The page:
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EU, British Council urge CSOs on money laundering, taxation, others

By Kehinde Olatunji
17 August 2022   |   2:44 am
The European Union Agents for Citizens-driven Transformation (EU-ACT) and the British Council have stressed the need for Civil Society Organisations (CSOs) to comply with regulatory

Tax. Photo: ASEAN

The European Union Agents for Citizens-driven Transformation (EU-ACT) and the British Council have stressed the need for Civil Society Organisations (CSOs) to comply with regulatory frameworks to avoid unlawful practices.

This was disclosed at a two-day training for Civil Society Organisations (CSOs) on civil society regulatory frameworks and compliance to improve CSOs’ awareness of important regulations (CAMA, taxation, anti-terrorism and money laundering and pension), and how they affect their operations.

Lead faculty of Jury Trust, Prof. Adedeji Adekunle, hinted that Nigeria’s Anti-Money Laundering and Combatting Financing of Terrorism (AML/CFT) laws impose certain regulatory compliance obligations on national and international NGOs operating in the country, to check illicit financial flows and terrorism financing in Nigeria.

He added that the identification of NGOs as Designated Non-Financial Institutions (DFNIs) vulnerable to money laundering and terrorism financing risks was brought to light in 2016 by the National Risk Assessment Report, thus, causing the quasi-regulation and monitoring of NGOs’ financial activities to ensure compliance with relevant AML/CFT laws.

He said it was important for NGOs to take adequate steps to protect themselves from being used as money laundering and/or terrorism financing channels.

The don noted that DNFIs are prohibited from establishing business relationships with anonymous or fictitious persons; hence, they are required to adopt Customer Due Diligence/Know-Your-Customer (CDD/KYC) policies, which reveal the identities and risk profiles of their beneficiaries/donors.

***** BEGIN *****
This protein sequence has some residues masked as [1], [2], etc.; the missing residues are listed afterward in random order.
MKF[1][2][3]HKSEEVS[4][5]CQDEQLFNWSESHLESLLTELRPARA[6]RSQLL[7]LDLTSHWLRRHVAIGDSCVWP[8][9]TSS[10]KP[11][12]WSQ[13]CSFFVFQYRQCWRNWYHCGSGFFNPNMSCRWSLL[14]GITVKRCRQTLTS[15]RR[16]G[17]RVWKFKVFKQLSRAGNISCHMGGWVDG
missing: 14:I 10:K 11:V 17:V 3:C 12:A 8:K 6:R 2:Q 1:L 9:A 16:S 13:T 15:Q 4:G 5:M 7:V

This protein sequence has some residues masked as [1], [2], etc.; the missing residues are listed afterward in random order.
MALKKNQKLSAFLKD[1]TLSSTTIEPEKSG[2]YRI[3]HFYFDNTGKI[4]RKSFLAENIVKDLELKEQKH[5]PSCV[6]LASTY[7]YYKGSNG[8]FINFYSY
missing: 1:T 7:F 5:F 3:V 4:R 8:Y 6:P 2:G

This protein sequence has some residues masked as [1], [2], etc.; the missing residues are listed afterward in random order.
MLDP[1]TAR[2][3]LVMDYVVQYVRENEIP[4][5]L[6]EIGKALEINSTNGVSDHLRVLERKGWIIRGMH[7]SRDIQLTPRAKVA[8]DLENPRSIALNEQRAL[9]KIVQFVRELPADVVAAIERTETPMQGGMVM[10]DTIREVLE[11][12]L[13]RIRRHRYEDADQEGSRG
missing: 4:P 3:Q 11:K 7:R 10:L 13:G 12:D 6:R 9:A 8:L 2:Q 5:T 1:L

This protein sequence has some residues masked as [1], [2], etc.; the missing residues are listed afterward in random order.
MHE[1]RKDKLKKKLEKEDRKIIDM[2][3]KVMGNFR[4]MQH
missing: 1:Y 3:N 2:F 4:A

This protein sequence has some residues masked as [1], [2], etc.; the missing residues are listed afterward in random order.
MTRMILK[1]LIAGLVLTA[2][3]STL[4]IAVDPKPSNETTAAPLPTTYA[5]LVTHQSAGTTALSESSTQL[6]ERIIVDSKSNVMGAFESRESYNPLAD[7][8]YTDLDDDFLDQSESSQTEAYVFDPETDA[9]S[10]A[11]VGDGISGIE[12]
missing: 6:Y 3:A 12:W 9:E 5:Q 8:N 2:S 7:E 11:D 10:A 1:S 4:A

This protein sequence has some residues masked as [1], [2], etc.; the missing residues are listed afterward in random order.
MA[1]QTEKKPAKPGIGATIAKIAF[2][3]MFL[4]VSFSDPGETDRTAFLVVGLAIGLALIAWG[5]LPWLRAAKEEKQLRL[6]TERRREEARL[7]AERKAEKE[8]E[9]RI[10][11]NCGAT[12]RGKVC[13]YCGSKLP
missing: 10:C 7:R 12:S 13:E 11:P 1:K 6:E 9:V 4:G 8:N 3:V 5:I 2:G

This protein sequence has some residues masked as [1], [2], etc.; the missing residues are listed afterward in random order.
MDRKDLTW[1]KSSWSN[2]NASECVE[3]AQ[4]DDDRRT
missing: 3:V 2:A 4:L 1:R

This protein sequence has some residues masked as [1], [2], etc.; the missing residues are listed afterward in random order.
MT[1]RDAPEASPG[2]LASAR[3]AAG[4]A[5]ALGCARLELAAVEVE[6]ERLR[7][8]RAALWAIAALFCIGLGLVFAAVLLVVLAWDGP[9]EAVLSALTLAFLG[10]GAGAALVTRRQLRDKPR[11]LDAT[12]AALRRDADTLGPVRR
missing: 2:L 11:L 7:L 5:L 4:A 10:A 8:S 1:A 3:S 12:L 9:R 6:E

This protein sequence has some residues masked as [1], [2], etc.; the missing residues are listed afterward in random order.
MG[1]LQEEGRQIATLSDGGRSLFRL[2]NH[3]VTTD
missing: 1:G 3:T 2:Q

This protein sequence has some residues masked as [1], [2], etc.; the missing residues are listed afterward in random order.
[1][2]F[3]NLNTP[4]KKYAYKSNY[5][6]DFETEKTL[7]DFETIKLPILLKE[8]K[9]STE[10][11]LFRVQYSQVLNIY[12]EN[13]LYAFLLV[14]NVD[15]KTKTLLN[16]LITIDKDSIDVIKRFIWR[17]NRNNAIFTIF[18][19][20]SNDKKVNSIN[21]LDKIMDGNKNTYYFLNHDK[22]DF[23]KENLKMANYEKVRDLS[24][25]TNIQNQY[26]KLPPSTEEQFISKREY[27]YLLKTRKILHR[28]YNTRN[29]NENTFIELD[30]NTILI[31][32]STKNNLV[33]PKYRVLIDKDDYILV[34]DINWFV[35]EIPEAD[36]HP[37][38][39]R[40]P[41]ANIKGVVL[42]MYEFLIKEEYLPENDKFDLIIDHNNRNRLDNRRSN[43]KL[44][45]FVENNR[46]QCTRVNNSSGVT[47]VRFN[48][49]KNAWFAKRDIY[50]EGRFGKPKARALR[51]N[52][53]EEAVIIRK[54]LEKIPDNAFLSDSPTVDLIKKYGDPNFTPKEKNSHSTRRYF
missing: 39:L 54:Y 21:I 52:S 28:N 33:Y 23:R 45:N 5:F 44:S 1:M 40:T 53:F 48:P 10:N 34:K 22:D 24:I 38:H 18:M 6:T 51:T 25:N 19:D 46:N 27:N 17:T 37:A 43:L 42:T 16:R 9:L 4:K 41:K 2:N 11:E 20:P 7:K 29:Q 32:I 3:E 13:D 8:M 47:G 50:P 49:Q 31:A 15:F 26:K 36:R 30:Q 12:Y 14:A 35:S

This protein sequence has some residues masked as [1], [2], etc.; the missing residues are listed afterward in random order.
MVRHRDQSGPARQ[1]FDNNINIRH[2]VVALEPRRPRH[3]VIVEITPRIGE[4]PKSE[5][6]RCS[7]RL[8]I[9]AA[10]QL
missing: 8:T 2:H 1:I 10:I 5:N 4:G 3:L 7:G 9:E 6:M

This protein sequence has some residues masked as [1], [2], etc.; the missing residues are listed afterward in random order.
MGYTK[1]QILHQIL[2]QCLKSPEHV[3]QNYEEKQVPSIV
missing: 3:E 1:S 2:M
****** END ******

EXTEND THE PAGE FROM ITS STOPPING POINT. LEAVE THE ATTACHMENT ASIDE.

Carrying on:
“The CDD is a once-only exercise that should be carried out when establishing a new business relationship, or carrying out transactions above $1,000 or suspicious transactions; or when in doubt about the validity of previously obtained information.”

He added that CDD measures require NGOs to identify donors/beneficiaries/partners using valid Identification documents; verify the identity of donors/beneficiaries from reliable independent sources; identify and verify the identity of the beneficial owner if applicable and ensure that the donor, beneficiary or other party is not included in the Consolidated or Nigeria List referred to under the reg 28 of the Terrorism Prevention (Freezing of International Terrorist Fund and Other Related Measures) Regulations 2011.

He added that it was important for NGOs to identify and verify the identity of the person on whose behalf a donor/beneficiary is acting where applicable; and identify the structure and natural ownership composition of a donor/beneficiary, which is a legal person.

“Beyond identifying donors/beneficiaries, NGOs are required to determine their risk exposure in a given transaction by conducting risk-based assessments.

“Some Countries have been identified as high-risk countries by regulatory and advisory bodies such as the Financial Action Task Force (FATF), the Office of Foreign Assets Control (OFAC) and the United Nations given their level of stability, corruption rate, lack of adequate AML/CTF systems, existing sanctions, rate of terrorism support and criminal activities such as narcotics/arms dealing, human trafficking, illicit diamond trading, etc.”

He added that where a transaction appears suspicious; NGOs are mandated to file Suspicious Transaction Reports (STRs) to the NFIU, without tipping off or informing the client/donor.

“The NGO is also required to perform Enhanced Due Diligence (EDD), except where a performance of the same would tip off the customer, and carry out an immediate internal investigation, which would also form part of the report regardless of the stage of the Internal Investigation.”

Component 2 Manager of the EU-ACT), Idem Udoekong stated that the issue of poor compliance of CSOs on the regulatory framework was attributable to a lack of the requisite knowledge and information on regulations.

On his part, Assistant Director, Office of Registrar General, Corporate Affairs Commission (CAC) Tolulope Sonaike stated that the issue of poor compliance of CSOs to existing civil society regulations can be attributed to so many factors including CSOs’ lack of the requisite knowledge and information about these regulations and how to go about such compliance.